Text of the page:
Locally led water resource plans are being crafted that will help guide the management of water so it supports the needs of fish, wildlife, outdoor recreation, agriculture, and communities
Iconic Western watersheds are at a crossroads. The American West remains in the midst of a “megadrought,” which is contributing to catastrophic wildfires, impacting agricultural operations, and even affecting iconic Western wildlife and our hunting and fishing opportunities.
The Colorado River’s average annual flows have declined by 20 percent since 2000. More than half of that decline has been attributed to warming temperatures, which threaten fish and wildlife species that depend on there being not only enough water in the river but also cool enough water for them to survive.
The trickle-down effect on water-based recreation, such as fishing and boating, is easy to see. This summer, Colorado’s Yampa River was closed to fishing and recreation for more than three months due to low flows and high temperatures. Lower flows are also a concern to communities that depend on the Colorado River for drinking water in seven U.S. states—Colorado, New Mexico, Utah, Wyoming, Arizona, California, and Nevada—and Mexico. Importantly, the watershed is home to 33 percent of the U.S. Latino population and 30 Native America tribes.
Right now, we all have a chance to influence the future conservation of Western water resources as we look toward a hotter, drier future. If you are someone who depends on America’s “hardest working river” or just a curious TRCP blog reader, here’s what you need to know about the next steps and how to get involved.
The Future of Water in Colorado
The ongoing Colorado Water Plan Update offers an opportunity for hunters and anglers to have our voices heard on how communities will address water resource challenges for the next five years. The existing Colorado Water Plan outlines how to create more resilient, thriving watersheds that support robust agriculture, outdoor recreation opportunities, and vibrant communities. Now, the Colorado Water Conservation Board, the state agency responsible for developing the Colorado Water Plan, is revising this plan to ensure that it is meeting current and future water needs based on changing circumstances in our state and across the West. Over the next few months, we will share a series of videos, action alerts, and other direct ways for you to engage in the Colorado Water Plan update process.
The full proposed update won’t be available to comment on until July 2022, but conversations are already underway that will influence this plan. In Colorado, water policy and management decisions are largely informed through a grassroots process. In order to facilitate conversations around managing water, Colorado established nine Basin Roundtables, composed of local volunteers who coordinate regional input on important water resource management issues.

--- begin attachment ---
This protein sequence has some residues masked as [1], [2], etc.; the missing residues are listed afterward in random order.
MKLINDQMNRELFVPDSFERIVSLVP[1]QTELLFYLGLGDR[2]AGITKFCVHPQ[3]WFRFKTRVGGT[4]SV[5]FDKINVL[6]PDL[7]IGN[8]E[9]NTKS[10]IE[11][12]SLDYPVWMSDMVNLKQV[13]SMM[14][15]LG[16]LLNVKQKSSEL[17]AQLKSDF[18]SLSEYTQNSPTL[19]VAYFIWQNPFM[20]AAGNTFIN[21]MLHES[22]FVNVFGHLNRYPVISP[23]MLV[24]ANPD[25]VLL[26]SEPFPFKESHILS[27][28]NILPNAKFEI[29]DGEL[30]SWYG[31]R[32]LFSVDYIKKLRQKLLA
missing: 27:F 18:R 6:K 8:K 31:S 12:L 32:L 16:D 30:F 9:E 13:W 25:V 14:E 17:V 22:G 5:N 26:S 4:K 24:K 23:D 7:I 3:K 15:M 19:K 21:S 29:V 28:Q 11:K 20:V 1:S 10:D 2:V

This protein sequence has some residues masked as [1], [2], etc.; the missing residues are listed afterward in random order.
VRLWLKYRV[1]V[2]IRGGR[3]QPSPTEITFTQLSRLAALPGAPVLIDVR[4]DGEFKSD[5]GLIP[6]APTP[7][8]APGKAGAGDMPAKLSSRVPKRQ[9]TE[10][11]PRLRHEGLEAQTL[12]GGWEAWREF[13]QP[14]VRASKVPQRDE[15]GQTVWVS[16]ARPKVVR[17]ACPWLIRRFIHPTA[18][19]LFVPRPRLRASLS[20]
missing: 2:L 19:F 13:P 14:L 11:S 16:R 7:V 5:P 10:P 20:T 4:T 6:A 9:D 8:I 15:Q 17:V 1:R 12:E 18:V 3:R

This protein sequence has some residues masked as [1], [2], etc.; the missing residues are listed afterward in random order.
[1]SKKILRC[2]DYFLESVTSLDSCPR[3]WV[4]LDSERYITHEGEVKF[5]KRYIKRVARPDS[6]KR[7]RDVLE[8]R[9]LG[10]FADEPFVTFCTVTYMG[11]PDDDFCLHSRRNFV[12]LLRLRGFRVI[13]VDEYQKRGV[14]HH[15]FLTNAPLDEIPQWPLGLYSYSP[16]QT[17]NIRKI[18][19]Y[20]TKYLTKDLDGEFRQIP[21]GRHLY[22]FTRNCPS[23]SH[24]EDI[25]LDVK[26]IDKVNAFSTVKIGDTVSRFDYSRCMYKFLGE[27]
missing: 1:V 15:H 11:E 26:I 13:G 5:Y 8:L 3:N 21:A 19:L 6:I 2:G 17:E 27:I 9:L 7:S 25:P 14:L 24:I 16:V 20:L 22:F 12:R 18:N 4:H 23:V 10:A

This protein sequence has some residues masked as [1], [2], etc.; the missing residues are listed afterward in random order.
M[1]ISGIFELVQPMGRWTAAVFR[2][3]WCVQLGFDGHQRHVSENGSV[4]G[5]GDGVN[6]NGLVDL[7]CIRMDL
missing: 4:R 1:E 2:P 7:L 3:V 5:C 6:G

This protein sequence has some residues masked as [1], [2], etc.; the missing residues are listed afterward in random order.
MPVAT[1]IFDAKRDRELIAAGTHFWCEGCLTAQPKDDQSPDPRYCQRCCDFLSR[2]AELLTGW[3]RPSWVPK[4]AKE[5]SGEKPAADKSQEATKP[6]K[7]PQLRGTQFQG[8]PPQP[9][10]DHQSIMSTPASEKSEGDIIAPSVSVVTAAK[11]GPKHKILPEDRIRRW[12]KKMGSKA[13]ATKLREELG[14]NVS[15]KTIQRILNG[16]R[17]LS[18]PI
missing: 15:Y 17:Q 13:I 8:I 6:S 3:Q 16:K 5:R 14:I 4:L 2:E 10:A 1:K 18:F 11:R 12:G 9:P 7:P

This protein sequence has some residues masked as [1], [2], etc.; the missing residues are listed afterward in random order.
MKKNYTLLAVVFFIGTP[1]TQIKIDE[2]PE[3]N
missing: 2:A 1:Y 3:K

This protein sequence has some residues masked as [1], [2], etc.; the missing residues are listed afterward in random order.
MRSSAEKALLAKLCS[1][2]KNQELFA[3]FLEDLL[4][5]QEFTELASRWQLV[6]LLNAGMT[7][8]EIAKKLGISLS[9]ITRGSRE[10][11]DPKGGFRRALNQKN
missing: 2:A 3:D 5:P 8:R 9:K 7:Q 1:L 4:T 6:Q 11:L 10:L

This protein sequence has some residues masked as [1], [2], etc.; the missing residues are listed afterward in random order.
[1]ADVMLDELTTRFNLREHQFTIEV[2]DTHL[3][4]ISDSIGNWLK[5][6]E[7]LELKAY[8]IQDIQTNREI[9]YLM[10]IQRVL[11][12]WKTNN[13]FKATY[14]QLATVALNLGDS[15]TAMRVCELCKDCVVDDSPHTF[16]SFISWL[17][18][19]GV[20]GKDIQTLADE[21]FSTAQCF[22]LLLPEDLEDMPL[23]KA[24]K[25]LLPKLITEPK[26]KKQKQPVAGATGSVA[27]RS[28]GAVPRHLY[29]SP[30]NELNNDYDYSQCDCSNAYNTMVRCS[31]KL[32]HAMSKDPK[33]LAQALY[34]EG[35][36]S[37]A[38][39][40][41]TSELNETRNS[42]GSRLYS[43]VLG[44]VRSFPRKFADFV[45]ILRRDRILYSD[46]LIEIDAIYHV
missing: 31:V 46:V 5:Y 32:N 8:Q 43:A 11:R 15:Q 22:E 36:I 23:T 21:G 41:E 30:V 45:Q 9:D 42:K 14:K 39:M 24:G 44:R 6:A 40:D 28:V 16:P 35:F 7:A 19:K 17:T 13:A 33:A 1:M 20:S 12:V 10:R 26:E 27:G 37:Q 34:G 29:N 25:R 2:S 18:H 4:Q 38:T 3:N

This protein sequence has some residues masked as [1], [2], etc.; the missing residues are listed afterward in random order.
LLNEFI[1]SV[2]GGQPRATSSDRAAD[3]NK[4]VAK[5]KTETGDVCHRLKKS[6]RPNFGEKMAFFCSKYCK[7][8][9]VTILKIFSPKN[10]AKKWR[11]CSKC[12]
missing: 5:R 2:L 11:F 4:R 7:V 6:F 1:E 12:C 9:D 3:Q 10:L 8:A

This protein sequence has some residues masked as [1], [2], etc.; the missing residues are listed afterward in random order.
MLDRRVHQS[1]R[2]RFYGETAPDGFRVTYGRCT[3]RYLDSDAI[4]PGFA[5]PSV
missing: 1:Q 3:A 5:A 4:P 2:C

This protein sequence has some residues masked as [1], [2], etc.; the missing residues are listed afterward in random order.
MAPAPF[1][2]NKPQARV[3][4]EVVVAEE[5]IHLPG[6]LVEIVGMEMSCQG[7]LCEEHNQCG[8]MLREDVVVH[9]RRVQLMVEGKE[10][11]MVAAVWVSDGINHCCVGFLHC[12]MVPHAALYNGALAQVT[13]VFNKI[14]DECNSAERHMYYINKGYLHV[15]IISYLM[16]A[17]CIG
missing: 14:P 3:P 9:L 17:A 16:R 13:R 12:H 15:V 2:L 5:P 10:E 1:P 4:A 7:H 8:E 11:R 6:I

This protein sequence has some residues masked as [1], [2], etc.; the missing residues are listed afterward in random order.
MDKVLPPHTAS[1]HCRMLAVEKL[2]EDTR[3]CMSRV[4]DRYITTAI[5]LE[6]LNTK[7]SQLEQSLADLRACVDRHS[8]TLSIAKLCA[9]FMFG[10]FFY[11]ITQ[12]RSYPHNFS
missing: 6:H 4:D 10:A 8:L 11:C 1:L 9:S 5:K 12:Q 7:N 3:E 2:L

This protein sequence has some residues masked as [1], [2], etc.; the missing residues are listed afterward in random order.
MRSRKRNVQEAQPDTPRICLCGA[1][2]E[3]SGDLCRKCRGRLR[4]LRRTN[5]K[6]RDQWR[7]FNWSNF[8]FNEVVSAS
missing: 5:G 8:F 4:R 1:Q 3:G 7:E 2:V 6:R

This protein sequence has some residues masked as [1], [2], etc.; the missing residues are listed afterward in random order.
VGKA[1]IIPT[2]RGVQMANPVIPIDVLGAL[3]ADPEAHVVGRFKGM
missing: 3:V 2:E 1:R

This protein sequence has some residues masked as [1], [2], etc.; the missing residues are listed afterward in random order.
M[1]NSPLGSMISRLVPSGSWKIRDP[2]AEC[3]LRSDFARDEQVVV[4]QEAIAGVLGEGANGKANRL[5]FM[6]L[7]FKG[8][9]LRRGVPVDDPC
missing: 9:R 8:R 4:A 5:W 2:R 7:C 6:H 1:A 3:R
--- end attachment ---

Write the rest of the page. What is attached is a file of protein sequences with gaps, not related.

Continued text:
The Basin Roundtables represent each of Colorado’s eight major watersheds and the Denver metro area, where the majority of Colorado’s population resides. The feedback they gather may include how to prioritize funding for water projects and maintain compliance with interstate water compacts. This will help update the nine Basin Implementation Plans (BIPs), which are locally driven documents identifying goals and actions to address regional water issues and priorities. BIPs also help to prioritize projects ranging from stream restoration to water infrastructure upgrades.
Weighing in on these grassroots-level plans will help to provide recreational and environmental benefits and build out the scaffolding for the broader Colorado Water Plan. For more information on roundtables and BIPs, check out Water for Colorado’s recent blog post.
Local Hunters and Anglers Can Take Action Now
While hunters and anglers across the country have a stake in the Colorado Water Plan and how it affects fish and wildlife across the region, it is vital that those of us who live and recreate right here in Colorado participate in this first locally led planning effort. Drafts of the updated Basin Implementation Plans are currently open to public comment through November 15.
We’ve made it easy for hunters and anglers to take action and help ensure that BIPs will sustain healthy river flows for fish and wildlife, encourage water conservation and efficiency, promote diversity and equity in the update process, and reflect other top priorities for sportsmen and sportswomen. Check out our simple advocacy tool to make your voice heard today.
This blog was collaboratively written by Jared Romero, TRCP director of strategic partnerships, and Alex Funk, TRCP director of water resources and senior counsel. Top photo by U.S. Fish and Wildlife Service via flickr.